TD-2 started off with the traditional cold drill, yep – we ran the FAST first thing. A five-yard Dot Torture soon followed the FAST to get us warmed up for the days’ festivities. If anything, the Dot Torture will present any trigger deficiencies you may have, especially at 5-yards.

    Once concluding the warm up, TLG upped the pace a bit, by running us through a “Quick Draw” drill on the 40% IPSC/USPSA steel targets, starting at 10-yards. To briefly summarize the drill, the drill required you to draw and engage the steel with a hit with a 2-second PAR time. You were allowed one “Mulligan” for the exercise. Once you exercised your “Mulligan” you became what TLG referred to as a “spectator.” I did pretty well with this drill, making it back to ~25 yards. One student made it back to 35-yards until he exercised his “Mulligan.” Talk about challenging! One would assume the PAR time would increase with the distance, nope! Not in this class. As a matter of fact, the time constraints remained rather tight throughout the class.

    TD-2 also consisted of a drill that involved the four 40% IPSC/USPSA steel targets that were identified as 1, 2, 3, and 4. You started lateral movement either left or right and TLG would call out various numbers, any number beyond the number 4 indicated a change in direction. Imagine the game of Simon Says. If he says 3, you engage target 3, if Simon yells 7 and then 2, you switch direction and engage target 2. Talk about taxing!! This is perhaps one of the best-divided attention drills I’ve encountered. Kudos to TLG for this drill and it’s various strengths and our weaknesses.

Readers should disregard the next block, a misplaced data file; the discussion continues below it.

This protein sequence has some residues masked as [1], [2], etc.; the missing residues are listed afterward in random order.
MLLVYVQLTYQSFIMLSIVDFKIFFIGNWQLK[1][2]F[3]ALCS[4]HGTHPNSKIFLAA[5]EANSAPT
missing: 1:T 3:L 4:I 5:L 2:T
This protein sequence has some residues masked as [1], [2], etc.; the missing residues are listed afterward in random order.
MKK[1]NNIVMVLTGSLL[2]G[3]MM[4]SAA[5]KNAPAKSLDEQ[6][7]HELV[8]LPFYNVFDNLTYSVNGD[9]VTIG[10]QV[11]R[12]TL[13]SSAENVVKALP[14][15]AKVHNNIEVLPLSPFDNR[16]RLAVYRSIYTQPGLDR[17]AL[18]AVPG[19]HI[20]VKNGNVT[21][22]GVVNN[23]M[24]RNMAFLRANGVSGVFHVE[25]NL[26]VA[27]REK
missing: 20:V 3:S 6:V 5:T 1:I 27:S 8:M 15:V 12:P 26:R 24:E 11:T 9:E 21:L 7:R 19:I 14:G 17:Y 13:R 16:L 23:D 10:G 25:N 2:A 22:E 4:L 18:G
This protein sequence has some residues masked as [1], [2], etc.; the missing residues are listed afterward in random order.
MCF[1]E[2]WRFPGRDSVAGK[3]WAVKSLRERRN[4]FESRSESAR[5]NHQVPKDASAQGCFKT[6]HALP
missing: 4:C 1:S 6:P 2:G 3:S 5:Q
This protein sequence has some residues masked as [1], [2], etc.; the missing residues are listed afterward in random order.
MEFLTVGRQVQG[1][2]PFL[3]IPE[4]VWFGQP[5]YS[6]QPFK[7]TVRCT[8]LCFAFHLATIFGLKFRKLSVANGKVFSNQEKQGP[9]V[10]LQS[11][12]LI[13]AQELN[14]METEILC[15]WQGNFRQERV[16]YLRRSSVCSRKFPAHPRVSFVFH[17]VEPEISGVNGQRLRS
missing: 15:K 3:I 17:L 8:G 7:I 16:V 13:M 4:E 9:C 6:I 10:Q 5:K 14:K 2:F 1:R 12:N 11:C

Shortly following the “Simon Says” drill, we got to play the Act/React game. Where two shooters are on the firing line and one is designated the aggressor. The aggressor asks the other shooter if he/she is “ready” (this is the threat) once the other shooter acknowledges “ready” any gesture or movement by the aggressor initiates the quick draw. Guess what the target was? If you guessed the 40% IPSC/USPSA steel target, you would be correct. Target distance from the firing line was 10-yards. We got to participate in this drill several times and I will pride myself in saying that I beat TLG the first time, he tricked me the second time, and then dusted me for the third and final time. Yep, you won – dude!